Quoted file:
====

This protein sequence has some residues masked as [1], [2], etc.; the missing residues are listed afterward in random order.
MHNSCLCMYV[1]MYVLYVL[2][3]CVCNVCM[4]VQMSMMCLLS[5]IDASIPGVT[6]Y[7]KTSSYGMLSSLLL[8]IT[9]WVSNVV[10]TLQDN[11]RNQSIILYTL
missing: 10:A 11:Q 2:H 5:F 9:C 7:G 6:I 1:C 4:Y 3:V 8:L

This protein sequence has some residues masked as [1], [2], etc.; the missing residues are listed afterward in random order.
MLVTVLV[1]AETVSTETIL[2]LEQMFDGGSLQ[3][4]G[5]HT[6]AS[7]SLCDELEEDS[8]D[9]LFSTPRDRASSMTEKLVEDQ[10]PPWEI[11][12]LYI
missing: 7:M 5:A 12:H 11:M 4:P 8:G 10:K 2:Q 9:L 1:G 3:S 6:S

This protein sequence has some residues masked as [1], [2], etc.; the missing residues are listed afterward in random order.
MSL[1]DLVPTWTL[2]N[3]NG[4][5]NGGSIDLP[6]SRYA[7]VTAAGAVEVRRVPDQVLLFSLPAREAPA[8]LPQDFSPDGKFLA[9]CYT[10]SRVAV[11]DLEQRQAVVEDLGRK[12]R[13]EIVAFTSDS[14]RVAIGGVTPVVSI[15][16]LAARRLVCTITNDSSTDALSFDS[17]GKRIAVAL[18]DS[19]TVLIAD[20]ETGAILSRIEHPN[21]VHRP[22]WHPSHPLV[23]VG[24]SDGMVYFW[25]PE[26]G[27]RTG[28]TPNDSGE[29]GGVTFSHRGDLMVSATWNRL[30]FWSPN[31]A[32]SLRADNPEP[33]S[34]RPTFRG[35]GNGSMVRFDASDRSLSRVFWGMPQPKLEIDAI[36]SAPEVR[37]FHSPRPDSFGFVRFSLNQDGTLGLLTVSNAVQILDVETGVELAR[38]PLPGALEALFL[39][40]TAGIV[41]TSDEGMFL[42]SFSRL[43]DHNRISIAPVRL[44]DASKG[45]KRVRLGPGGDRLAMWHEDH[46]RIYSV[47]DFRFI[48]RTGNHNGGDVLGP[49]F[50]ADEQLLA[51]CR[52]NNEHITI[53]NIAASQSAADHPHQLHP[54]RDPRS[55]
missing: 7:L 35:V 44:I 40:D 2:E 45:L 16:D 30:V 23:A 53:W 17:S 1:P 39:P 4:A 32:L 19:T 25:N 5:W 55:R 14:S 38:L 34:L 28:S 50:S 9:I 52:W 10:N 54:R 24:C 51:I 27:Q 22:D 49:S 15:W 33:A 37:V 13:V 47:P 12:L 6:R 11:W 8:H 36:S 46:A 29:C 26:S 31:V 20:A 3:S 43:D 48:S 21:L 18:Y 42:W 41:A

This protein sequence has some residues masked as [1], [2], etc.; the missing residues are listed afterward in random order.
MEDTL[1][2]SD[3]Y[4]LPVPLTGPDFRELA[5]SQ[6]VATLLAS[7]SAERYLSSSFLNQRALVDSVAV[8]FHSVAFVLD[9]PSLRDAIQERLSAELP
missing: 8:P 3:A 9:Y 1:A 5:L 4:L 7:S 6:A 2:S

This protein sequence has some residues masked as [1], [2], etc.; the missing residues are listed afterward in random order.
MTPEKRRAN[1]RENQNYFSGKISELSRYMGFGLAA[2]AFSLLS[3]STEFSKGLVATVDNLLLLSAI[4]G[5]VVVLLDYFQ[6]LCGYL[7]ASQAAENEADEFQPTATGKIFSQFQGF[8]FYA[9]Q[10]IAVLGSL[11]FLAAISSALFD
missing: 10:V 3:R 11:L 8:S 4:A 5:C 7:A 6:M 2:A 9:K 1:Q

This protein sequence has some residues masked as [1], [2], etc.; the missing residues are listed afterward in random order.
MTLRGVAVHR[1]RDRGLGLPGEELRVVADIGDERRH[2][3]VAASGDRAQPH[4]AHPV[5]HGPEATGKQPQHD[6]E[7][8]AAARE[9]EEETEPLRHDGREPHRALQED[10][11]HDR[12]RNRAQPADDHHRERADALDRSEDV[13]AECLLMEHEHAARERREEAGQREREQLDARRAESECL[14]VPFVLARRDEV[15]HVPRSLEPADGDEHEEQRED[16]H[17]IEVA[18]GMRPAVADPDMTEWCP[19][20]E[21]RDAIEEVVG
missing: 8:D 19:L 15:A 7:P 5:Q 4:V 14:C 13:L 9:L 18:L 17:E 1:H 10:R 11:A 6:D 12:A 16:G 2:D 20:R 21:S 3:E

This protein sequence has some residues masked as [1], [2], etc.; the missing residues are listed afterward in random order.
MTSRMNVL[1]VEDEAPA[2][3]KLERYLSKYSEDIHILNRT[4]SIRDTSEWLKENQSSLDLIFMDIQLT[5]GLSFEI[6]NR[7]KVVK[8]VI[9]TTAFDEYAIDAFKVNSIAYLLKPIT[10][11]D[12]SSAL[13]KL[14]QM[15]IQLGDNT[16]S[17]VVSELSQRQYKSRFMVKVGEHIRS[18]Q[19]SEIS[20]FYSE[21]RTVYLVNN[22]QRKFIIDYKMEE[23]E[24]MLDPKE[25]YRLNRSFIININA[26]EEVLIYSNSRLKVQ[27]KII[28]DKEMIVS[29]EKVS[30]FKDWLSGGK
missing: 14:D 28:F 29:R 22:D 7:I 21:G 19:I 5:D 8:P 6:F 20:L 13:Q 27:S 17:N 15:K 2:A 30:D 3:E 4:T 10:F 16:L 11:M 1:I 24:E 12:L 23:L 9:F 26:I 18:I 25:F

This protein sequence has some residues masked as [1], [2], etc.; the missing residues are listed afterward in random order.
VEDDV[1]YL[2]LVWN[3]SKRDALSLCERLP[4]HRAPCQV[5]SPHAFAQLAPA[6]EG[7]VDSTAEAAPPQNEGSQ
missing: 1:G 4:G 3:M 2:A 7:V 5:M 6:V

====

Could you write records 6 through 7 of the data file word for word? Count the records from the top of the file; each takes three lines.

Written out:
This protein sequence has some residues masked as [1], [2], etc.; the missing residues are listed afterward in random order.
MTLRGVAVHR[1]RDRGLGLPGEELRVVADIGDERRH[2][3]VAASGDRAQPH[4]AHPV[5]HGPEATGKQPQHD[6]E[7][8]AAARE[9]EEETEPLRHDGREPHRALQED[10][11]HDR[12]RNRAQPADDHHRERADALDRSEDV[13]AECLLMEHEHAARERREEAGQREREQLDARRAESECL[14]VPFVLARRDEV[15]HVPRSLEPADGDEHEEQRED[16]H[17]IEVA[18]GMRPAVADPDMTEWCP[19][20]E[21]RDAIEEVVG
missing: 8:D 19:L 15:A 7:P 5:Q 4:V 14:C 13:L 9:L 18:L 17:E 1:H 10:R 11:A 6:D 12:A 16:G 2:D 20:R 21:S 3:E

This protein sequence has some residues masked as [1], [2], etc.; the missing residues are listed afterward in random order.
MTSRMNVL[1]VEDEAPA[2][3]KLERYLSKYSEDIHILNRT[4]SIRDTSEWLKENQSSLDLIFMDIQLT[5]GLSFEI[6]NR[7]KVVK[8]VI[9]TTAFDEYAIDAFKVNSIAYLLKPIT[10][11]D[12]SSAL[13]KL[14]QM[15]IQLGDNT[16]S[17]VVSELSQRQYKSRFMVKVGEHIRS[18]Q[19]SEIS[20]FYSE[21]RTVYLVNN[22]QRKFIIDYKMEE[23]E[24]MLDPKE[25]YRLNRSFIININA[26]EEVLIYSNSRLKVQ[27]KII[28]DKEMIVS[29]EKVS[30]FKDWLSGGK
missing: 14:D 28:F 29:R 22:D 7:I 21:G 19:I 5:D 8:P 6:F 20:L 13:Q 27:S 17:N 15:K 2:A 30:D 3:E 4:T 10:F 16:L 11:M 1:I 24:E 12:L 23:L 9:F 26:I 18:I 25:F